Fill the Frame

Filling the frame on a day trip to Tallinn, Estonia, last summer.

The ferry ride from Helsinki, Finland, takes about 2 hours, depending on which ferry you choose.

Typical summer weather: grey skies. (But no snow.)

And ah! I have arrived – this is what I came for. Little baked treats. I was looking for cake, but brunch time pain au chocolate straight from the bakery’s oven did the trick just perfectly. We don’t really have bakeries in Helsinki, they’ll just chuck frozen products in the oven, products that were actually made in a centralized factory somewhere, who-knows-when, so it was refreshing to see the bakery workers actually making dough right in front of my eyes.

I’m not sure if the last photo fills the frame (I need to include those trash can balloons, so this is as tight a crop as you’ll get!) but I want to show you the bakery from the outside so you can visit it yourself the next time you are in Tallinn.

40 responses to “Fill the Frame

  1. I’m glad you joined the challenge this week! Your shot of the pain au chocolat makes me hungry. It looks mouth-wateringly delicious. Your first shot has a lovely feel–dreamy and a bit moody. The light is great, too.

    Liked by 1 person

  2. Ahh, I’m glad you took part upon seeing my post. I bet you thought ‘I bet I can do better than that!’ (Joooke!!!) I love the first photo and the third makes me wish to have some right now. I can’t believe there is no proper bakery in Helsinki that would make pastry from scratch. Excellent that you include the last one. Rost it is (with that line over ‘o’).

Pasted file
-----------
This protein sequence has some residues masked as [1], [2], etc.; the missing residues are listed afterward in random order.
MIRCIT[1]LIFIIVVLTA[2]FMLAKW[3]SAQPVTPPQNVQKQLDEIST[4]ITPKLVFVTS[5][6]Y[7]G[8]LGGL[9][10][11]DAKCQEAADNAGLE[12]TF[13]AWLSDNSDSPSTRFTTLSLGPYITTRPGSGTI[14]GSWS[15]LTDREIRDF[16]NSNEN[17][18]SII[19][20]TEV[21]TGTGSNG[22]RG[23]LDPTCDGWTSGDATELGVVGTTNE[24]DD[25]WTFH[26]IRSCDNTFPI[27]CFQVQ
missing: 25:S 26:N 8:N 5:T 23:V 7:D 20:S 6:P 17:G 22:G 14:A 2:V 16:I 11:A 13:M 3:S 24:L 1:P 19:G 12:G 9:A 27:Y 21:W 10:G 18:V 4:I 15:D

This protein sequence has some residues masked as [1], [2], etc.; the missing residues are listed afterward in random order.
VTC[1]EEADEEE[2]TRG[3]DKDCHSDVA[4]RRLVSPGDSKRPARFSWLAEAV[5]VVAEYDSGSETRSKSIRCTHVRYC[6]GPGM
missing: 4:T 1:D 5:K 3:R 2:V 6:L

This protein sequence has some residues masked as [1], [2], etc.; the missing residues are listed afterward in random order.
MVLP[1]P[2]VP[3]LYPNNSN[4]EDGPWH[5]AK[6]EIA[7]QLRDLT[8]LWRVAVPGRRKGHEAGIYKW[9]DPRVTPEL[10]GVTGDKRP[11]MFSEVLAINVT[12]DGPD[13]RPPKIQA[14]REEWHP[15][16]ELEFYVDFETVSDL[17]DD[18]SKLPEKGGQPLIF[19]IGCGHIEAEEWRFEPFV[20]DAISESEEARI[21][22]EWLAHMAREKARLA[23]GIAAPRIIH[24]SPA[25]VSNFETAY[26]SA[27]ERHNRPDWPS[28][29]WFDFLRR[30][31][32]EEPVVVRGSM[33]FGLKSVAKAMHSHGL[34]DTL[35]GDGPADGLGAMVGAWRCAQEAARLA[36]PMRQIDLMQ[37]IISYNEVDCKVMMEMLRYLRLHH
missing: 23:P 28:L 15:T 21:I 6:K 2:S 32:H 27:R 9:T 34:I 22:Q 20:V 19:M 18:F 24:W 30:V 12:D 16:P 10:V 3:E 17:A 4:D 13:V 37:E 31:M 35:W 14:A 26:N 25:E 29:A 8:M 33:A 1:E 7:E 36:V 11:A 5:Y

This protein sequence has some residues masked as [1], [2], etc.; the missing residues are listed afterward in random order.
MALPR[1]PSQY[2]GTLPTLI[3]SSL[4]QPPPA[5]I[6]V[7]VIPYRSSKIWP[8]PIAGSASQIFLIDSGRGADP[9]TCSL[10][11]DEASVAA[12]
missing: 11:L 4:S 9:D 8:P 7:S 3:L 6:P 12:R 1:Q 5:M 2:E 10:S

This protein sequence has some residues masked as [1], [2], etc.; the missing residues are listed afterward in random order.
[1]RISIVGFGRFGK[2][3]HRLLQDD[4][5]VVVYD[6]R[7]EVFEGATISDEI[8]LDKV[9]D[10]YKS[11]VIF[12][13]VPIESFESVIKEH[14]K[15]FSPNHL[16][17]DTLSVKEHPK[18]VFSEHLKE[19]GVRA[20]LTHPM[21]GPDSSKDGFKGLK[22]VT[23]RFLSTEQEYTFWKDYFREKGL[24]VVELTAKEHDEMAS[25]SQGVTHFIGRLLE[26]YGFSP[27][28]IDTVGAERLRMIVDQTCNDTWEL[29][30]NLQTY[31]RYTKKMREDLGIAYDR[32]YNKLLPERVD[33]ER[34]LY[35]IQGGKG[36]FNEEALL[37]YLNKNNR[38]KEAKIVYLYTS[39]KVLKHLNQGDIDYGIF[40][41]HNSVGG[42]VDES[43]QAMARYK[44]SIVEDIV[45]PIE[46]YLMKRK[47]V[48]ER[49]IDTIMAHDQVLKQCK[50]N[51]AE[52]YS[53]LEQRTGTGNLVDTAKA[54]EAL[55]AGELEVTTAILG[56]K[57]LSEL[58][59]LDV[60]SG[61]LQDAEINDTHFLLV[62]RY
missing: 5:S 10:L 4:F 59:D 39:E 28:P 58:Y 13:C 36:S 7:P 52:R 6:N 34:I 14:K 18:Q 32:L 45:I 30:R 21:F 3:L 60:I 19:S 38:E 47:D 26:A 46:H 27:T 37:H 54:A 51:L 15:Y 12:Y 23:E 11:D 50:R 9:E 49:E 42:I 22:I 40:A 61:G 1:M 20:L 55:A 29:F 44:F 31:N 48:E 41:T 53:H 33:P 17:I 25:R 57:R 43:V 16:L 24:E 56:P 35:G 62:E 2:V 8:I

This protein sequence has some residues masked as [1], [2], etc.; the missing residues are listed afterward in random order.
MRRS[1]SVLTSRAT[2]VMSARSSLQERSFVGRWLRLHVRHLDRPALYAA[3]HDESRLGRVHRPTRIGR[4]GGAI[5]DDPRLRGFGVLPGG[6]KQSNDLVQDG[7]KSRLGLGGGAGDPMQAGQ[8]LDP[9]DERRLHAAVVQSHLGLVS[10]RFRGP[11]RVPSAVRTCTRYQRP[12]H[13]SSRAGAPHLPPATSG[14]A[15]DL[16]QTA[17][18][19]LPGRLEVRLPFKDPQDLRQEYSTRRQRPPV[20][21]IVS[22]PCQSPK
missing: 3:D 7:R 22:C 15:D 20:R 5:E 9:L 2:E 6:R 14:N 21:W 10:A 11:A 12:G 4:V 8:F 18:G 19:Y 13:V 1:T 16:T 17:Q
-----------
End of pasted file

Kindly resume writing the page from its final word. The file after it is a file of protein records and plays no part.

Liked by 1 person

    • There might be a lunch/dinner restaurant or two that makes their own bread, but no bakery culture like so many other countries have in southern Europe for example, or even Argentina and Uruguay. Nowhere to easily pick up fresh goods each morning, whichever part of town you live in. To Finns, it’s perfectly okay to call something frozen + thawed + heated “freshly baked”. Over here, the entire food culture is based around preserved food, either with additives or freezing.
      The o with a line in it is an unfamiliar letter to me, I’m not sure if it’s part of the Estonian alphabet or whether they just added it because it looked nice 🙂

      Liked by 1 person

  3. No real bakeries in Helsinki? Don’t know how long I could live with that. Finding a decent bakery is one of the first necessities on moving to a new place. I like the photos, and yes, those balloons make the photo.

    Liked by 1 person

    • Thanks, Graham, for your thoughts. I remember being addicted to bakeries in France – maybe it’s for the better that our treats aren’t that tempting to me – better for my health! Though most Finns would say they love those factory-made pastries sold in supermarkets or quirky little cafes as “fresh”. I’m interested in the origins of my food and many a time have I asked a cafe worker/”bakery” worker where does this lovely cake come from, did you make it yourself? The answer, every single time, has been, “No, it came to us frozen, I don’t really know where it comes from actually.” Cheesecakes and the likes are just thawed, no need for an oven.

      Liked by 1 person

      • Yes, France is great for that. I loved walking to the bakery to pick up fresh baked bread and whatever else got my attention. The Big Island isn’t great for bakeries, but there are a few that are very good including one in the nearest market town. I used to bake my own bread, but haven’t done that for a while, but still like to bake cookies and cakes, and tiramisu, which doesn’t need baking but is still mighty good!

        Liked by 1 person

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